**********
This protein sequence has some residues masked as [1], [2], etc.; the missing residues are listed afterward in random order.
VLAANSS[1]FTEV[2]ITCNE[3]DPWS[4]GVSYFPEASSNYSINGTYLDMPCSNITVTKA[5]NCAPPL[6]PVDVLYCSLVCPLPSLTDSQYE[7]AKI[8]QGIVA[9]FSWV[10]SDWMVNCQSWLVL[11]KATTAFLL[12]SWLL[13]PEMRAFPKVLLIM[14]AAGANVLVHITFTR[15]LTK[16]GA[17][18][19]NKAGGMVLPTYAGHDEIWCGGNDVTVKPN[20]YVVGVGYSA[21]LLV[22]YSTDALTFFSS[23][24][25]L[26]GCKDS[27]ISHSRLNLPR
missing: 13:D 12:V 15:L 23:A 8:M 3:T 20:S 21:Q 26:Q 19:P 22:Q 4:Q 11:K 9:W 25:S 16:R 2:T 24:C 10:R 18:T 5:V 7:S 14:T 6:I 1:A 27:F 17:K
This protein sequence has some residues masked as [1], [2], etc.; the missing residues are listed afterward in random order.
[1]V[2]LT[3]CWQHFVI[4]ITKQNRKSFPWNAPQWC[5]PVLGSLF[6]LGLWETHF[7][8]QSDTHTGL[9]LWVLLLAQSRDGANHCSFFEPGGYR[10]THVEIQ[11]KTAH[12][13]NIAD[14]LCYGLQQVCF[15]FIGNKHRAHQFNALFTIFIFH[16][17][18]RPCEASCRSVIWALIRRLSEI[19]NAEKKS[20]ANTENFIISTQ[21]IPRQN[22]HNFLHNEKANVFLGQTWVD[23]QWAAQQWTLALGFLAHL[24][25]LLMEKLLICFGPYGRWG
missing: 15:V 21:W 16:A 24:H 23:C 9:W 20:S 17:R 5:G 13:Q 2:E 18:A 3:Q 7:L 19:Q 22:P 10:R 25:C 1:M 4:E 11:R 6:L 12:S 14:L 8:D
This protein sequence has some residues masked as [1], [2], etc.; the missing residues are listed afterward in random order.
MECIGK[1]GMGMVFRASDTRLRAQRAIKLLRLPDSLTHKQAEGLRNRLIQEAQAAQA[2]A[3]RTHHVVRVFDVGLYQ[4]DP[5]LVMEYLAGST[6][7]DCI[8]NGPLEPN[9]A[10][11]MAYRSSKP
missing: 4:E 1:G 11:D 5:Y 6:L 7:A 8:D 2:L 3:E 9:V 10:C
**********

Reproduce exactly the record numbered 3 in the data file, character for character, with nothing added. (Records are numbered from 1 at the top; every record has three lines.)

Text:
This protein sequence has some residues masked as [1], [2], etc.; the missing residues are listed afterward in random order.
MECIGK[1]GMGMVFRASDTRLRAQRAIKLLRLPDSLTHKQAEGLRNRLIQEAQAAQA[2]A[3]RTHHVVRVFDVGLYQ[4]DP[5]LVMEYLAGST[6][7]DCI[8]NGPLEPN[9]A[10][11]MAYRSSKP
missing: 4:E 1:G 11:D 5:Y 6:L 7:A 8:D 2:L 3:E 9:V 10:C